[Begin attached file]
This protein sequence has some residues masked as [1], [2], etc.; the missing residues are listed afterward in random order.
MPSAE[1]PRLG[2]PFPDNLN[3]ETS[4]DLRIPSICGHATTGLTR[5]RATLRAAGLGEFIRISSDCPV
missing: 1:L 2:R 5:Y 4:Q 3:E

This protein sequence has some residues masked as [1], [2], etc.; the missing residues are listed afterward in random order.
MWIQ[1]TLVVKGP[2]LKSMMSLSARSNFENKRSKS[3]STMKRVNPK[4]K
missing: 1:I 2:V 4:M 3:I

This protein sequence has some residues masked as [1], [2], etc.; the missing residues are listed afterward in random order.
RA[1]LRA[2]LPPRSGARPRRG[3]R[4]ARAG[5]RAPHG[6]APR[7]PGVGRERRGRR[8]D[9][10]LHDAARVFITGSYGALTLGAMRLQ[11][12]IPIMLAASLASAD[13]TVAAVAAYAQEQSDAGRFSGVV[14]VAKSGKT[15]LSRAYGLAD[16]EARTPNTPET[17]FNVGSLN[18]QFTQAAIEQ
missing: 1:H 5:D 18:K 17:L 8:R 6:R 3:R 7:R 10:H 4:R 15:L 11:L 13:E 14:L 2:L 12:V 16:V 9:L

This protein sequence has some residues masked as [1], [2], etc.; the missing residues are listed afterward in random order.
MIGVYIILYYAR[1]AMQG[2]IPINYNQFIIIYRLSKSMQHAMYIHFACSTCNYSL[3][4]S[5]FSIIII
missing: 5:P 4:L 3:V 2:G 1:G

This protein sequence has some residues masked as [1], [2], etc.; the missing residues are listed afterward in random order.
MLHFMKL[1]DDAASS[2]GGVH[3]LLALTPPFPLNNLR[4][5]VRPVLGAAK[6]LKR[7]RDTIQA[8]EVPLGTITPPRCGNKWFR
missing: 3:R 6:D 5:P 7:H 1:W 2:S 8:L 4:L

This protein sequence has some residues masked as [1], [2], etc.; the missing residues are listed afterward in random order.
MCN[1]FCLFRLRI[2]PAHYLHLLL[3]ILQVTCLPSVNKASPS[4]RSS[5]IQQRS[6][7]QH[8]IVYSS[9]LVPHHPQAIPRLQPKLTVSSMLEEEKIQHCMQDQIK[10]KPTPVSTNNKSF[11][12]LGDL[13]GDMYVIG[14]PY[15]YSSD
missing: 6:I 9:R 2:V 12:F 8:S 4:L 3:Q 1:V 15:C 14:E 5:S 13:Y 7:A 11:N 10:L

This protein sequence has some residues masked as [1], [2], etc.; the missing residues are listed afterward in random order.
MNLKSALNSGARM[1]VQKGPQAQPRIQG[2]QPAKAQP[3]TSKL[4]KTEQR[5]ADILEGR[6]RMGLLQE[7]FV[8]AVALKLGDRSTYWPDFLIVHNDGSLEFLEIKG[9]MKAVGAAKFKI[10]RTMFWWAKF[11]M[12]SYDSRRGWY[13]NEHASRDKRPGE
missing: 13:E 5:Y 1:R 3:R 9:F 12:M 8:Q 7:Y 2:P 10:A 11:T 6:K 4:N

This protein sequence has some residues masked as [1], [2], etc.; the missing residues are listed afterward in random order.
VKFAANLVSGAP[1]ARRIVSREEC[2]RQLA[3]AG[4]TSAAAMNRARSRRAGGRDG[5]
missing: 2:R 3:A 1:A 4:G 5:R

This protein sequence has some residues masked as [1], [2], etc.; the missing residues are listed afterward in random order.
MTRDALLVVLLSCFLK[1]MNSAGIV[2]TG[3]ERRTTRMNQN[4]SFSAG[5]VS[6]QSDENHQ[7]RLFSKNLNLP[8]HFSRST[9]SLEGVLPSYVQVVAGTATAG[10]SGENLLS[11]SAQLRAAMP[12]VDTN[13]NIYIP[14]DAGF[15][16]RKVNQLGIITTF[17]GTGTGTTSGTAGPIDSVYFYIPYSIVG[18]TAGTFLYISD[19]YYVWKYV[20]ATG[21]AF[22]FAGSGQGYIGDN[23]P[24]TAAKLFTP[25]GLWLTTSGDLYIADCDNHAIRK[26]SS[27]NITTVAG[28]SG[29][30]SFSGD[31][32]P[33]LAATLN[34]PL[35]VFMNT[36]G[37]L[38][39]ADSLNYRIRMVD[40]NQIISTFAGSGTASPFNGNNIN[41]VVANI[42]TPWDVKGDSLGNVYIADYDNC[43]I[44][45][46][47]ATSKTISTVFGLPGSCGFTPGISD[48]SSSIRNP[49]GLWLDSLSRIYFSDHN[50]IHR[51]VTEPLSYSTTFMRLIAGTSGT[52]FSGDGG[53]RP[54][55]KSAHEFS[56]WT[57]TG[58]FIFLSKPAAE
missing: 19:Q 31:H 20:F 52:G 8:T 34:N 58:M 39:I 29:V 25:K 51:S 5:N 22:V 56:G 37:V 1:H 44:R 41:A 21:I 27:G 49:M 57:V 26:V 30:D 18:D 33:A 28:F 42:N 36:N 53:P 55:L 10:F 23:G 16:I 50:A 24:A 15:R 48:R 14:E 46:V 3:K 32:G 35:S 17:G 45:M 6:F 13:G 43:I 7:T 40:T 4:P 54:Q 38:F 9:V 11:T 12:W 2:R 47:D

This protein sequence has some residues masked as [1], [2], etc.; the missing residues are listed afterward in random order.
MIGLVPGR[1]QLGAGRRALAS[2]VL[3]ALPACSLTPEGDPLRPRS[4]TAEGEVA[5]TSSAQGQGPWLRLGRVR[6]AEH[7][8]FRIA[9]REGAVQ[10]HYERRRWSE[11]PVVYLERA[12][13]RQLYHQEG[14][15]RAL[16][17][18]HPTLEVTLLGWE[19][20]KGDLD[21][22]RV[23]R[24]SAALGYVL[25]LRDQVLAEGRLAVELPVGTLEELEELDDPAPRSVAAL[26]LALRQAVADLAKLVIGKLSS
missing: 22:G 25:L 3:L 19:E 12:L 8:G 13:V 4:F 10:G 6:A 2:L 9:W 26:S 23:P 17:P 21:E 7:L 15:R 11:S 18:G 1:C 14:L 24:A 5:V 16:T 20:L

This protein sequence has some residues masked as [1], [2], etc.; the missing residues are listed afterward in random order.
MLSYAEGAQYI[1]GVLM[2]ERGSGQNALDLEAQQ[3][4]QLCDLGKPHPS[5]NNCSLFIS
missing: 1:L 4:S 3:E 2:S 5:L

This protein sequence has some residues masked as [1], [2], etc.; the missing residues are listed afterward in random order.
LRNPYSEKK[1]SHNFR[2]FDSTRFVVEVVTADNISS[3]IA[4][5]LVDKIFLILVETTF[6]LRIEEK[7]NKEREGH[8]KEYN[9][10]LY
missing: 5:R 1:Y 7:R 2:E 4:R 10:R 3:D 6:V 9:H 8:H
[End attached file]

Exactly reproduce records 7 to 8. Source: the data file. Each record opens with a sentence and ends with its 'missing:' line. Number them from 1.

This protein sequence has some residues masked as [1], [2], etc.; the missing residues are listed afterward in random order.
MNLKSALNSGARM[1]VQKGPQAQPRIQG[2]QPAKAQP[3]TSKL[4]KTEQR[5]ADILEGR[6]RMGLLQE[7]FV[8]AVALKLGDRSTYWPDFLIVHNDGSLEFLEIKG[9]MKAVGAAKFKI[10]RTMFWWAKF[11]M[12]SYDSRRGWY[13]NEHASRDKRPGE
missing: 13:E 5:Y 1:R 3:R 9:F 12:M 8:Q 7:Y 2:P 10:A 11:T 6:K 4:N

This protein sequence has some residues masked as [1], [2], etc.; the missing residues are listed afterward in random order.
VKFAANLVSGAP[1]ARRIVSREEC[2]RQLA[3]AG[4]TSAAAMNRARSRRAGGRDG[5]
missing: 2:R 3:A 1:A 4:G 5:R